South Korea’s Yoon blocks new investigation into 2022 Halloween crowd crush By Reuters


©Reuters. General view of the memorial altar for the victims before a press conference against the government’s decision to veto a special bill for the Itaewon disaster that killed over 150 people, in Seoul, South Korea, on 30 January 2024. REUTERS/Kim Hong-Ji


By Hyunsu Yim

SEOUL (Reuters) – South Korean President Yoon Suk Yeol on Tuesday blocked a bill seeking to launch a new investigation into the Halloween mob that killed 159 people in Seoul’s Itaewon district in 2022, in a move criticized by the opposition and the relatives of the victims.

Yoon’s office announced his veto of conducting an investigation with an independent committee hours after the prime minister described the opposition-backed bill as politicized and potentially in violation of the constitution.

“The pain caused by the disaster cannot be used as a tool to justify political conflicts and a possibility of unconstitutionality,” Prime Minister Han Duck-soo said at a cabinet meeting, denying that an earlier investigation by police and the public ministries was flawed.

The move to block the bill was criticized by relatives of the victims and opposition party officials who have long argued that the government’s handling of the disaster was inadequate.

Park Young-soo, a mother who lost her son in the mob, accused the government of being “mean” by blocking the investigation and instead offering financial compensation.

“It’s not what we’ve been fighting for for more than a year,” Park told Reuters.

Song Hae-jin, another mother of a victim, said families who tried to get justice for their children would have a “very difficult time” accepting the government’s position.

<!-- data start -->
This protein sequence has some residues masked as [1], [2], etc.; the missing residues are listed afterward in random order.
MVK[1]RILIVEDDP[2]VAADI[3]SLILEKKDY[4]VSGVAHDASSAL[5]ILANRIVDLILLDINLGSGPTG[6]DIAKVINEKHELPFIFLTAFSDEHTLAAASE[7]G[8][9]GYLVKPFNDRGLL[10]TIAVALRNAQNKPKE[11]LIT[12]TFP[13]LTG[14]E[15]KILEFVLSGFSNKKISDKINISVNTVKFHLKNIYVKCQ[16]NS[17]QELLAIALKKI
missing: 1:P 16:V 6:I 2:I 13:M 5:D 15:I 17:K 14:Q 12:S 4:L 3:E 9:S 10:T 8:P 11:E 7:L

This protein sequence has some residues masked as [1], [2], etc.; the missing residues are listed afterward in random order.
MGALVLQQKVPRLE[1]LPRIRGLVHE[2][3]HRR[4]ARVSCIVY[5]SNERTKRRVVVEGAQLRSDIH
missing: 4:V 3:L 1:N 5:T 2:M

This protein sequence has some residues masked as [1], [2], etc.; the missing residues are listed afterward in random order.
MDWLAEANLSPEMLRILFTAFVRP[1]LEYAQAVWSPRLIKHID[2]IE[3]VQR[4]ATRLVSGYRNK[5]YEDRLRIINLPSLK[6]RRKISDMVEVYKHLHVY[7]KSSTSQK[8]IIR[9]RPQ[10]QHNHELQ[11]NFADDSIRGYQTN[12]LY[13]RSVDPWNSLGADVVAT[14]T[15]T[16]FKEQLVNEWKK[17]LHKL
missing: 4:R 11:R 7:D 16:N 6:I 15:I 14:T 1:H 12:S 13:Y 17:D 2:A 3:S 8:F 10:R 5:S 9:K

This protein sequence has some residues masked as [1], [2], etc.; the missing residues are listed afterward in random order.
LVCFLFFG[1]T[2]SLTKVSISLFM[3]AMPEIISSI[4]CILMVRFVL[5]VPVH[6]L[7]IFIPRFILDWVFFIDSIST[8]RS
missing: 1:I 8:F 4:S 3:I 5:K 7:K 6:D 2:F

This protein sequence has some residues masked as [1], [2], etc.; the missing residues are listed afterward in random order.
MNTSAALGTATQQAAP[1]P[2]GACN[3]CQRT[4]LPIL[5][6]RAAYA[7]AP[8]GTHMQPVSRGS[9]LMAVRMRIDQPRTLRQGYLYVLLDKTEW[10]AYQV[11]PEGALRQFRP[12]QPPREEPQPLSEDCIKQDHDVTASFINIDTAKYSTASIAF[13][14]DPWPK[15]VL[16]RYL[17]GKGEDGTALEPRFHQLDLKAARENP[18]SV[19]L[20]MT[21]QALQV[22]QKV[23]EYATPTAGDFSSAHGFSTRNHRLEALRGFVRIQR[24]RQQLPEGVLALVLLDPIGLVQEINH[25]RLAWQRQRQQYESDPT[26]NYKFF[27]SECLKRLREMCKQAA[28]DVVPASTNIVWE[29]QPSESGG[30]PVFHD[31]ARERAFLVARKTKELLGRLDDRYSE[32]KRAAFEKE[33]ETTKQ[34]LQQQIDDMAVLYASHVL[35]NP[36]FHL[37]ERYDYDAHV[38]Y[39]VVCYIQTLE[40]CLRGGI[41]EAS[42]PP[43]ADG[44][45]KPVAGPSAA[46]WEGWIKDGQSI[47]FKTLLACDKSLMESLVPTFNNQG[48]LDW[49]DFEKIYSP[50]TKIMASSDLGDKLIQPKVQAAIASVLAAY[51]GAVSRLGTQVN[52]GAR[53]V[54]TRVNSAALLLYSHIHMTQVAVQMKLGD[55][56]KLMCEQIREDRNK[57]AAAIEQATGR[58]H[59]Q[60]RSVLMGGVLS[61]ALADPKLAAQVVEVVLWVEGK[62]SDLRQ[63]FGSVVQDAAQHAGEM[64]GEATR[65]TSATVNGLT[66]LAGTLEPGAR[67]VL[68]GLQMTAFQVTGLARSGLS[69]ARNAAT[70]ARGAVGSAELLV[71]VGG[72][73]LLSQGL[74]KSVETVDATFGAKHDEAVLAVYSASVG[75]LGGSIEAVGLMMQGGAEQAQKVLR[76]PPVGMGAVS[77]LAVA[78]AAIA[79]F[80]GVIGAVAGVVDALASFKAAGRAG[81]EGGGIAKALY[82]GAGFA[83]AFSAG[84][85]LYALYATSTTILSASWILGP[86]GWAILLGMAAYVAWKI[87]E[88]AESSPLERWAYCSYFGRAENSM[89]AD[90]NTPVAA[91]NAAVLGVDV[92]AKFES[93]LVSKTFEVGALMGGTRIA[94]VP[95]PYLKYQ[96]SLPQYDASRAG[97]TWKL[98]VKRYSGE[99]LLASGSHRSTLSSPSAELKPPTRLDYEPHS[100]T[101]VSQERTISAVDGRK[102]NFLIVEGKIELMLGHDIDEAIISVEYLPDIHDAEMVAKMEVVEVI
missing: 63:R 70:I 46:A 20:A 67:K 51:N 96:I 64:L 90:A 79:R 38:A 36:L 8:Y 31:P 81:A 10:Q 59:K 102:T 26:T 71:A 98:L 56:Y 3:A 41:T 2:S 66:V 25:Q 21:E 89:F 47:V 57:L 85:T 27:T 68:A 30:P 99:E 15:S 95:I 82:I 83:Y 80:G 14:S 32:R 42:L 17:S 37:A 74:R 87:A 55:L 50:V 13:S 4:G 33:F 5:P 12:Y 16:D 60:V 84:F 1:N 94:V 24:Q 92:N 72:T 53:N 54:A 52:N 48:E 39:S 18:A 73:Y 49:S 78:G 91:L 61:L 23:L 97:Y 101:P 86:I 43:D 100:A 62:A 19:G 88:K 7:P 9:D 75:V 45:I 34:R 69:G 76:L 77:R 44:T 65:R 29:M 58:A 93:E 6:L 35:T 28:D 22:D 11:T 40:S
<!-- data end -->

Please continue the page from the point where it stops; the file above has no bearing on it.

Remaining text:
The United Nations Human Rights Committee said last year that South Korea should set up an independent and impartial body to investigate the disaster and ensure those responsible are brought to justice, including senior officials.

Song Doo-hwan, chairman of the National Human Rights Commission, South Korea’s main human rights watchdog, also supported an independent investigation.

Lee Jae-myung, South Korea’s main opposition leader, called the Yoon administration “cold-blooded” for blocking the bill.

A police investigation published early last year concluded that a lack of preparations and an inadequate response were the main cause of the deadly collision.

No high-level government figures, including the minister of interior and security, however, resigned or were fired as a result of the mob.

Prosecutors earlier this month indicted the head of the Seoul Metropolitan Police Agency, accusing him of negligently contributing to the disaster.

The special bill presented by parliament planned to include a commission appointed by the ruling party, the opposition and relevant groups to conduct a fact-finding investigation.

The bill was supported by opposition parties but criticized by the ruling People Power Party (PPP), which said the committee was biased in favor of the opposition.

Yoon won elections in 2022, but his PPP is a minority in parliament, controlled by the rival Democratic Party. The next general election will be held in April.

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